Wednesday, November 24, 2010

ALOHA LANES a c. 1960 Southern California Bowling Complex in a South Seas setting

bowling complex c. 1960  model 1/8Th scale

Anyone who knows me is well aware of my love for the past. The "Mid Century" period is one of my favorites. Years ago I worked on a project called "Astro Bowl" it was a late 1950's style Bowling complex.  Aloha Lanes (originally called Tiki Bowl) is a descendant of  Astro Bowl. The model is a prototype for MORE MODELS!! You may be able to purchase a version of Aloha Lanes in a 1/8Th (HO Scale) laser craftsman kit.  You'll need to have some model building experience as the final kit will not be a "Revell snap-together" type. The kit will again be mostly laser cut styrene plastic, with some details from other materials.  This is part of a whole series of HO scale model kits aimed at the scale Model Railroader. There will be drive-thru Car Washes, theaters, banks, shopping centers, Department stores, car dealerships, mountain vacation homes, Yacht Clubs and many more. These will be sold under the CENTURY SCALE MODEL line.

Aloha Lanes was inspired by several structures in the San Diego area. Some are still standing. It is based on building I grew up seeing around my hometown. At the time they were already "out-of-style", but I developed a love for them.

The version of the final kit may not be as elaborate, and the coffee shop section may become a separate kit to keep footprint size a bit smaller.
These are some test shots. The marquees will include several laser cut letters to create different names
A family of three tikis greet guest to Aloha Lanes

This is the VERY FIRST idea concept for this model.............

getting closer to the final version............
another early study quick-sketch -one of about 70 drawings
Aloha Lanes features a coffee shop called "TIKI COVE" and a cocktail lounge called "THE PELE ROOM"
a view of "TIKI COVE"; Aloha Lanes coffee Shop
Some guests depart THE PELE ROOM after some mid-day cocktails mid-century style!!

The service backside of Aloha Lanes
early test fit construction--your kit will look similar to this!!
Lets get a cocktail before we bowl!
The PELE ROOM seen from parking lot and street marquee

That white deluxe Plymouth station wagon sure gets around!!
You can get coconut pudding at TIKI COVE coffee shop!
Aloha from Aloha Lanes!!!!!


  1. Oh my GAWSH! Mike, this is indescribable! I'm absolutely dumbfounded. It's so gorgeous, and I'm reeling at the thought that you're doing more! I can only imagine the department store. Now, please tell me that you are also designing a fabulous neon sign for "Aloha Lanes" to stand out by the "street." Even the unpainted model is breathtaking. Keep us posted where and when we can expect to get our anxious little hands on this kit.

  2. Thanks Kevin!! And yes, there is a street view/parking lot marquee (partially visible in a few of these shots) however the lettering is not back from the laser cutter for the prototype yet. I looked at doing a simulated neon sign, and there is a company that can do it, but the cost would make the kit far too expensive to produce, so that was scratched early on, but I wanted to do it. And if I can complete it in time...the DEPARTMENT STORE #1 will grace my Christmas Cards this year! Yes! Department Store #1......I've designed three!! The first one is a mix of a MAY CO. & a BROADWAY prototype with some of my own design bringing it together ....and it is one of my favorites in this series! Department Store #1 will feature a core structure, annex wing and a zigzag roof wing featuring a restaurant on the second floor. Combined with a strip of outside shops and a garden center (both separate kits) you can create a small scale c. 1960 type shopping center!! DEPARTMENT STORE #2 is inspired by a 1963 Montgomery Wards Store that once stood in La Mesa California. A DEPARTMENT STORE #3 -loosely based on several Sears prototypes would be produced down the line or after the first ones are retired. The ALOHA LANES shown in these pictures is the hand made prototype --nothing on it is laser cut except the roof shingles and the marquee letters. It was used to test fit measurements while the cad files are created to eventually "cut the kit pieces" and study the overall scale of the future kit. All the kits have been designed to be scaled down a bit so as not to be too imposing on a model railroad, however I still want them to be authentic looking to the period. (Hey!! Like Disneyland!!) I'll post the foam core mock up images of the Department store #1 so you can get an idea of the general arrangement an proportions.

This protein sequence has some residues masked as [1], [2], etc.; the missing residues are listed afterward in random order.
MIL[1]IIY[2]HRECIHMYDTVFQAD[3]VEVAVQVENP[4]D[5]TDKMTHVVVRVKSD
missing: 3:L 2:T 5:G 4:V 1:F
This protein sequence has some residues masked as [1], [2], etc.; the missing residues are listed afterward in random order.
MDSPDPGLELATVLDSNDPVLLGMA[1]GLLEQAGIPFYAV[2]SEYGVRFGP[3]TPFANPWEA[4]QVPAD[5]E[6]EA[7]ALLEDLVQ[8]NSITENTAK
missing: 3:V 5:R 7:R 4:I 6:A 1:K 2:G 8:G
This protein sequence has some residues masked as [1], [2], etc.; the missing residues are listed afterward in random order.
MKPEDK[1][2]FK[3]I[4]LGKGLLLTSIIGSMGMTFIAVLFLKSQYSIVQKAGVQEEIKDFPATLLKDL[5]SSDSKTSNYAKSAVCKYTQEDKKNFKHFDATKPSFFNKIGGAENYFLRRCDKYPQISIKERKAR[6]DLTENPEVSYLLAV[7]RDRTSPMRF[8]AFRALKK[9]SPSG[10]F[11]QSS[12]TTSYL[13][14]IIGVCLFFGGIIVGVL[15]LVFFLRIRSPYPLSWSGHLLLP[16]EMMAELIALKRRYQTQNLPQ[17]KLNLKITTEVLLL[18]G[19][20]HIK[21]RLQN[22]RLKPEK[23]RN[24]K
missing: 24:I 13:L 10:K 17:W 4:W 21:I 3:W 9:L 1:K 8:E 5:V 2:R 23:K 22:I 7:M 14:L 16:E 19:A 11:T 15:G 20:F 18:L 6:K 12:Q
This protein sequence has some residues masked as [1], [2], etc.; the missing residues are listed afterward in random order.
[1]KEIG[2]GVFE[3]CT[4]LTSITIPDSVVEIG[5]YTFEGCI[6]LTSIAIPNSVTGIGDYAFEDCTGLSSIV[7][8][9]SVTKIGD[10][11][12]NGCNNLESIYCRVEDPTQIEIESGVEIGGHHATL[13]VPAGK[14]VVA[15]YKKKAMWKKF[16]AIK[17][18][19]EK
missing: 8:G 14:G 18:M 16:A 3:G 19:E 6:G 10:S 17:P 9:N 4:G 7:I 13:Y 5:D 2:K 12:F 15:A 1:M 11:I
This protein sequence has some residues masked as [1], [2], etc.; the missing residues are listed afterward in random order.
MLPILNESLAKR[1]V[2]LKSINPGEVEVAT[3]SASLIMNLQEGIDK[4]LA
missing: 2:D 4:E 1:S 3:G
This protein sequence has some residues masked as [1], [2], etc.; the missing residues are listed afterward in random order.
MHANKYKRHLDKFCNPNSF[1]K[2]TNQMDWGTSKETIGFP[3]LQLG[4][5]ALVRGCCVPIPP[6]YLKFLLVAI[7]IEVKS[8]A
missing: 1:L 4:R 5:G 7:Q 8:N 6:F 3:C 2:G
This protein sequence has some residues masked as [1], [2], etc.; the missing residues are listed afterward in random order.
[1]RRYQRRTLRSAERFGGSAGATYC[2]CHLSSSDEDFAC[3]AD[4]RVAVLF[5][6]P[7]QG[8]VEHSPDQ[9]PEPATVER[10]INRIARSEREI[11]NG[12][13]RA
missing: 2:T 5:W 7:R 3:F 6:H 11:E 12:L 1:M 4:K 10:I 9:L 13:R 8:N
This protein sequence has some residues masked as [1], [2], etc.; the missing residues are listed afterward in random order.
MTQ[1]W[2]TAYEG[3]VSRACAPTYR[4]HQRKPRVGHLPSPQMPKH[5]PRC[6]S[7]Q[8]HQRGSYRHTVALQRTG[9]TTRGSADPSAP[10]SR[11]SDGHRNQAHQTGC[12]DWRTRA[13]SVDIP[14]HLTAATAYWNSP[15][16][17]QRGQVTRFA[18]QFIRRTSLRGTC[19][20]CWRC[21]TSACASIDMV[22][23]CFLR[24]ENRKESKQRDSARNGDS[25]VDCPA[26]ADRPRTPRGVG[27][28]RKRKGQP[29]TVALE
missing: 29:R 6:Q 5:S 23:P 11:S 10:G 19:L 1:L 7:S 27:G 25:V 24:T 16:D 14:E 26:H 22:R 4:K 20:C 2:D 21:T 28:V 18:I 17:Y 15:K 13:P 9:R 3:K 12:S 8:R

3. ka-WUMP!
    That was me flipping over backward in my chair.
    This is going to be awesomer than Progress City. Can't wait to see all of downtown Cozartdale!

    In the meantime, I hope I'm on your Christmas Card list!

  4. Mike - These concepts are causing a major buzz among model builders and the generally interested mid-century cats and kittens too...keep the ideas flowing. There's going to be much demand for these outside of model railroad enthusiasts, as I envision many people modifying the kit(s)out-of-box to recreate thier own childhood memories - so keep that in mind my friend. These kits are as exciting to me as the wooden roller-coaster kits of a few years ago were. Bravo!